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Northern Skies

The Sky This Month - June 2014

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Sun, 2014/06/01

Libra the scales

Breaking News - M106 now sports a faint supernova. The Type II supernova designated 2014bc was first picked up in April by the Katzman Automatic Imaging Telescope (KAIT) as part of the Lick Observatory Supernova Search. The exploded star was estimated to only be 15th magnitude at the time it was first imaged but has brightened a bit to magnitude 13.5.

The Sky This Month - May 2014

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Thu, 2014/05/01

Planning An Observing Session Plus A Surprise Shower !!!

Observing the night sky comes in two flavours. The first is the spur of the moment feeling of grabbing binoculars or a small scope as we fly out the door. Here we spend about 20 minutes looking at our favourite Messier or NGC objects as well as the moon or planets thus satisfying our need to observe photons. The other more involved task is planning a lengthily observing session either in the backyard or an out of town expedition. Lunar and planetary observing and photography do not need dark country skies.

The Sky This Month - April 2014

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Tue, 2014/04/01

Red Planet, Red Moon

The mighty lion makes itself visible as it climbs the sky on these April nights. The outline of the familiar beast is quite recognizable as related to the Big Dipper. The Dipper stars form a pot with a handle and if you were to drill a hole in the celestial pot, water would pour onto the back of Leo. The Lion’s front half is portrayed by a sickle or backwards question mark starting from the bright star Regulus. This star is about five times the size of our sun and about 160 times brighter.

The Sky This Month - March 2014

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Sat, 2014/03/01

Hydra The Water Serpent

To the average person, the night sky is a collection of simple dots, some bright while others dim. In elementary school, the general science class touched on the very basics of astronomy. We had leaned the major constellations like the big Dipper, studied stars in general like our Sun as well as our four earthly seasons. Along to my science teachers and a book called Stars that really started my love for astronomy at the age of eight.

The Sky This Month - March 2014

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Written by Gary Boyle on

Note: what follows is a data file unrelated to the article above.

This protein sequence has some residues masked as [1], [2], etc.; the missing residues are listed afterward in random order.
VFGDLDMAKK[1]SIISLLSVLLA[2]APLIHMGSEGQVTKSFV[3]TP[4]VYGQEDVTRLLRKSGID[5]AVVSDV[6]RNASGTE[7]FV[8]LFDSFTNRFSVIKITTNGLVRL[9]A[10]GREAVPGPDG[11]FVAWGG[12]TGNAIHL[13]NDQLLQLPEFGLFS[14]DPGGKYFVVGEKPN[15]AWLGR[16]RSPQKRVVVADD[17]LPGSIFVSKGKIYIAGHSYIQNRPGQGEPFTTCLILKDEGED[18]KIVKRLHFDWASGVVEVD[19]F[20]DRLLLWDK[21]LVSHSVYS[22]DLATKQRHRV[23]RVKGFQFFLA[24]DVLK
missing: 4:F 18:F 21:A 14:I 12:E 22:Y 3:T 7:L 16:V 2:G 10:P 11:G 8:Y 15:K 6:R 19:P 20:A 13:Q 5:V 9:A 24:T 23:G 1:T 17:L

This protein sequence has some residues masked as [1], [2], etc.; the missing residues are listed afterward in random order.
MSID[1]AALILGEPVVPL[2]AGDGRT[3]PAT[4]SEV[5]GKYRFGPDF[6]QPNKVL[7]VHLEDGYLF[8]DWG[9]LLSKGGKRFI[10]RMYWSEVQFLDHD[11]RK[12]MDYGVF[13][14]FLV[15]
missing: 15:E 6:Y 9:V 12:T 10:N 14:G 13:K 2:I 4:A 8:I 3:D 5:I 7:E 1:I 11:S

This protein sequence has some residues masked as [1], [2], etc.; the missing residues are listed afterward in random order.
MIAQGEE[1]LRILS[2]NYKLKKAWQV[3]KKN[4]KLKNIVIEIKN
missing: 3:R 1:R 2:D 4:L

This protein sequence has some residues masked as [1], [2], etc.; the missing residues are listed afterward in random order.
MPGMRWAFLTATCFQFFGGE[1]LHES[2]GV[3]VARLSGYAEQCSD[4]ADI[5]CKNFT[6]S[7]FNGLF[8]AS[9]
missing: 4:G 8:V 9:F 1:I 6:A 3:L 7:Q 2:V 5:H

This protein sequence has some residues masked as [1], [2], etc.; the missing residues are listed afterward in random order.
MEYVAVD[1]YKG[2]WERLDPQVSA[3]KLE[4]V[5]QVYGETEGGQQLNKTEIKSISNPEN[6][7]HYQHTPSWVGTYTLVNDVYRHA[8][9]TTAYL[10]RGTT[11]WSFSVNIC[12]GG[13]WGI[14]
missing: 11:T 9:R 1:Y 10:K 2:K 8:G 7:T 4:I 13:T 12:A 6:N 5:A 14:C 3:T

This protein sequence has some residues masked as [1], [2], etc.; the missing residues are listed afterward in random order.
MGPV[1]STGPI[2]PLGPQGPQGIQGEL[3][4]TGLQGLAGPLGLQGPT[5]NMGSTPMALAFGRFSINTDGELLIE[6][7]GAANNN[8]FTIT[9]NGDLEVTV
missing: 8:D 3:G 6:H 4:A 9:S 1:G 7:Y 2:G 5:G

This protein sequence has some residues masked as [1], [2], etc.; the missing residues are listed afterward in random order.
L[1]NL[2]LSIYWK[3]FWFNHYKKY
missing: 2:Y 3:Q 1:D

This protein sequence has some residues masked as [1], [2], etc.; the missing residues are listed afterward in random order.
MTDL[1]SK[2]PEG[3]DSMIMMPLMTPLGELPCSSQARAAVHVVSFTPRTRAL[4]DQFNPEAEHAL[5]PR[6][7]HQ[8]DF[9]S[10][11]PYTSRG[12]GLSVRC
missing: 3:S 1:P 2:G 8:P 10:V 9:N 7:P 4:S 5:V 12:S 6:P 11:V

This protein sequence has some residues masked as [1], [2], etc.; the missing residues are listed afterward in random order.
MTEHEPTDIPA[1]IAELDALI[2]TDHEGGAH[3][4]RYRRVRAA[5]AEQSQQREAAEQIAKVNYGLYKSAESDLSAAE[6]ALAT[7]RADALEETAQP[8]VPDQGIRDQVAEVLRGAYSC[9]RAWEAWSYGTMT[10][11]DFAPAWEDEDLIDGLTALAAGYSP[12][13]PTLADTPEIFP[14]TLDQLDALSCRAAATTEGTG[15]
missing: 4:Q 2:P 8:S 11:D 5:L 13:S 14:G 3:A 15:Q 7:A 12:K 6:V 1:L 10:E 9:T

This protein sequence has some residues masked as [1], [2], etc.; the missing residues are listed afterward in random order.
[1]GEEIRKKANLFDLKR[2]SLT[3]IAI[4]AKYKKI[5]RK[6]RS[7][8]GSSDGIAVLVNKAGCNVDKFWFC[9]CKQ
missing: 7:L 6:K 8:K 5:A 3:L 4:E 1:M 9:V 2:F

Author: 
Gary Boyle
Post Date: 
Sat, 2014/03/01

Hydra The Water Serpent

To the average person, the night sky is a collection of simple dots, some bright while others dim. In elementary school, the general science class touched on the very basics of astronomy. We had leaned the major constellations like the big Dipper, studied stars in general like our Sun as well as our four earthly seasons. Along to my science teachers and a book called Stars that really started my love for astronomy at the age of eight.

The Sky This Month - February 2014

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Gary Boyle
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Sat, 2014/02/01

The Winter Milky Way Part 2

Last month we ended our tour of the Winter Milky Way in Auriga with a trio of open clusters namely M38, M36 and M37. Travelling down from this point, we now cross the border and find ourselves in Gemini. The two prominent stars depicting the twins are Castor and Pollux with distances of 52 and 34 light years respectively. Using simple binoculars, move to the feet of Castor until a magnitude 5.5 open cluster jumps in your field of view.

The Sky This Month - January 2014

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Gary Boyle
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Wed, 2014/01/01

The Winter Milky Way - Part 1

When someone utters the words Milky Way, we immediately associate the grand veil seen overhead during warm, mosquito ridden summer nights. At that time of year it is quite easy to trace out the collective glow of millions of suns stretching from the famous W of Cassiopeia the Queen in the north to Sagittarius the Archer in the south. To experience this marvellous sight under dark country skies is beyond words. Resting above the southern horizon is the nucleus or heart of our home galaxy.

The Sky This Month - December 2013

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Sun, 2013/12/01

Comet ISON’S Last Gasp

The last few days of November saw a combination of excitement and disappointment. It all began with fourteen months of hype and anticipation of how Comet ISON might perform on the November 28 showdown between fire and ice. Its path would take the comet through the upper atmosphere of the Sun – a mere 1.3 million kilometres above the hellish surface. As the hours ticked off on that faithful morning, ISON was in the home stretch of its solar rendezvous and was brightening to a healthy magnitude -1.

The Sky This Month - November 2013 - Featuring Comet ISON

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Thu, 2013/10/31

What has been the buzz in the astronomical community for the past year is now in the home stretch. Discovered on Sept 21, 2012, Comet ISON was first though to be a daytime comet with an estimated magnitude -16, when it rounds the Sun at a very close distance on Nov 28. But recent observations now paint a slightly different picture. All comets are a bit of a mystery and seems to have a mind of their own - ISON is no different.

The Sky This Month - October 2013

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Tue, 2013/10/01

The Sea Goat

With shorter days we see the sun now set before 7 p.m. locally and those pesky mosquitoes are all but gone. When you add these factors, October is a great month to be outdoors and doing what we all love to do. We first start off with the sinking Milky Way in the south.

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